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Between Jejuri and the Railway Station by Arun Kolatkar

You leave the little temple town
With its sixty three priests inside their sixty three houses
Huddled at the foot of the hill
With its three hundred pillars, five hundred steps and eighteen arches.
You pass the sixty fourth house of the temple dancer
Who owes her prosperity to another skill.
A skill the priest’s son would rather not talk about.
A house he has never stepped inside
And hopes he never will.
You pass by the ruin of the temple but the resident bitch is nowhere around
You pass by the Gorakshanath Hair Cutting Saloon.
You pass by the Mhalasakant Café
And the flour mill.
And that’s it.
The end.
You’ve left the town behind
With a coconut in your hand,
A priest’s visiting card in your pocket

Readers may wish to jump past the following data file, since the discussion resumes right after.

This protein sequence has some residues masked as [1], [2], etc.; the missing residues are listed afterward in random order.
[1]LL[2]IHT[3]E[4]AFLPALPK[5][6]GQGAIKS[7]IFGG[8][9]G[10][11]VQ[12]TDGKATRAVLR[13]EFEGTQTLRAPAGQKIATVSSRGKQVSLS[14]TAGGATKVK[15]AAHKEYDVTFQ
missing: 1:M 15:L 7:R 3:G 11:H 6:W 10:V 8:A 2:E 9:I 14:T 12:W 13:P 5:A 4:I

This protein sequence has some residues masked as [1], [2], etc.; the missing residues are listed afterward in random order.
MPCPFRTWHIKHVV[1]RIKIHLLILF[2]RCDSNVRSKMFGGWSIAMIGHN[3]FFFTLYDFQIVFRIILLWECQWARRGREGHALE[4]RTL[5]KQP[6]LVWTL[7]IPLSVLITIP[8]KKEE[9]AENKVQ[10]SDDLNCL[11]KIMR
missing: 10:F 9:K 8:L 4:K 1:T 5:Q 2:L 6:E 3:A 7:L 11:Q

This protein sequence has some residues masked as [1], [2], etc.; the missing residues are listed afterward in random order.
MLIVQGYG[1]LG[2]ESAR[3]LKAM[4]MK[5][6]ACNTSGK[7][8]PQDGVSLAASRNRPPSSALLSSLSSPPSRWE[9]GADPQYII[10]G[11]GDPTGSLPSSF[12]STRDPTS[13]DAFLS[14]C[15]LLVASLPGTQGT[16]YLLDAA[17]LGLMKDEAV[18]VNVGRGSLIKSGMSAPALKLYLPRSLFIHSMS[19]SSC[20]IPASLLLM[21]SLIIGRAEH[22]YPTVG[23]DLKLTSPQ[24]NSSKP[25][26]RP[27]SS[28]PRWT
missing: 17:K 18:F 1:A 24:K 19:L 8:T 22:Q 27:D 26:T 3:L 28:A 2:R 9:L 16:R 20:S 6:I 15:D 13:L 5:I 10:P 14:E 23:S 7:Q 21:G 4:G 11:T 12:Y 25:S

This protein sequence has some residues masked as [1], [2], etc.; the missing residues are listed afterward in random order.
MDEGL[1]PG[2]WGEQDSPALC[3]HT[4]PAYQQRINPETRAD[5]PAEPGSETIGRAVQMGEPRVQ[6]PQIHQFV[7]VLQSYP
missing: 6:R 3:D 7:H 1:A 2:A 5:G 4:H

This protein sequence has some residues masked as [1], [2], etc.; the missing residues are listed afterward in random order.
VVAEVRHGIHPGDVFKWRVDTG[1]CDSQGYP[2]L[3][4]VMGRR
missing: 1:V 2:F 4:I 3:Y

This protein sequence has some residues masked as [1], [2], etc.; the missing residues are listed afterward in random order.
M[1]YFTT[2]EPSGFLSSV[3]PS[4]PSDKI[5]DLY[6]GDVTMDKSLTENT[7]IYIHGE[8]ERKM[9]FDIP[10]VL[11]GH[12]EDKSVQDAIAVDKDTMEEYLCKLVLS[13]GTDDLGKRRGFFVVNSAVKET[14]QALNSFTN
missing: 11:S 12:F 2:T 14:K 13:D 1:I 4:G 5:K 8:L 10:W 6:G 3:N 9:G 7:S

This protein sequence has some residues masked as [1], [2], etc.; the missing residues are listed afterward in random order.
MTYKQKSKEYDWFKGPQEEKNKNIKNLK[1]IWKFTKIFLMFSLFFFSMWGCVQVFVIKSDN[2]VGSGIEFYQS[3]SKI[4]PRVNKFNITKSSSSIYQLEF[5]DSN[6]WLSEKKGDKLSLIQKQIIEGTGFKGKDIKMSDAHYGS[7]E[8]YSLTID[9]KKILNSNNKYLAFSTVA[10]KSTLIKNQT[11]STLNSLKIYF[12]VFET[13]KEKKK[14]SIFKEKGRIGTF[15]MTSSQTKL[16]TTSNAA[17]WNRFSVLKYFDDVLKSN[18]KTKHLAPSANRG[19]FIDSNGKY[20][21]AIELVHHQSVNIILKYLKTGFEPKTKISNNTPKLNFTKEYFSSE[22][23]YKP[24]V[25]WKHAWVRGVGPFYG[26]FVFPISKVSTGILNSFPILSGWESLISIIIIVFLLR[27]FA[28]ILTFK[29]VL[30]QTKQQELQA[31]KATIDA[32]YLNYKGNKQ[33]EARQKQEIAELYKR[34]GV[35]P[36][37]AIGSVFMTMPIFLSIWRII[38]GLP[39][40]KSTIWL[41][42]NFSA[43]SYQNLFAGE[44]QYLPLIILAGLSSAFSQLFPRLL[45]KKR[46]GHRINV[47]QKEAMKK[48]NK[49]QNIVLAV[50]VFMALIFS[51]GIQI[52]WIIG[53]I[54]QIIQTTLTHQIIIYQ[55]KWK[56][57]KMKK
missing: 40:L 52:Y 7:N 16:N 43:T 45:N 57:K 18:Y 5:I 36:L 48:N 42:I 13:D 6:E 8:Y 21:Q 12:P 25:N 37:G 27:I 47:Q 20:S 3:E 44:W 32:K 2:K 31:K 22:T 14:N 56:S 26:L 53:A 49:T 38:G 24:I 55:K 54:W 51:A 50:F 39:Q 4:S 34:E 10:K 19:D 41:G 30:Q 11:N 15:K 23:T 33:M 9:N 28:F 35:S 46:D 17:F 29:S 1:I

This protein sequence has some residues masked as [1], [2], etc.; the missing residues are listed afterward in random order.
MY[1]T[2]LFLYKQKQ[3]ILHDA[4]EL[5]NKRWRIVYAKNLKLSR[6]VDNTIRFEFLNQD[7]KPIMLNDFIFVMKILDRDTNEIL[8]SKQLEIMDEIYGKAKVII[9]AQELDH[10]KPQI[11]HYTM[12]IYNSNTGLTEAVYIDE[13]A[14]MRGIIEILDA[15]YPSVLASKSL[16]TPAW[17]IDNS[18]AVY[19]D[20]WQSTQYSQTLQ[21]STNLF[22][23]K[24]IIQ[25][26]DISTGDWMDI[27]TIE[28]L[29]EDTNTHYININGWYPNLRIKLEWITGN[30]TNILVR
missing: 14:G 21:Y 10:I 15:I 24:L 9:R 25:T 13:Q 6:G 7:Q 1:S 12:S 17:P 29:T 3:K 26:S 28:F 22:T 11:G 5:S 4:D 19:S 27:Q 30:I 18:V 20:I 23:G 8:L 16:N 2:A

And a few questions knocking about in your head
You stop halfway between
Jejuri on the one and the railway station on the other hand.
You stop dead
And stand still like a needle in a trance.
Like a needle that has struck a perfect balance between equal scales
With nothing left to add or shed.
What has stopped you in your tracks
And taken your breath away
Is the sight
Of a dozen cocks and hens in a field of jowar
In a kind of a harvest dance. The craziest you’ve ever seen
Where seven jump straight up to at least four times their height
As five come down with grain in their beaks.
And there you stand forgetting how silly you must look
With a priest on your left shoulder as it were
And a station master on your right.

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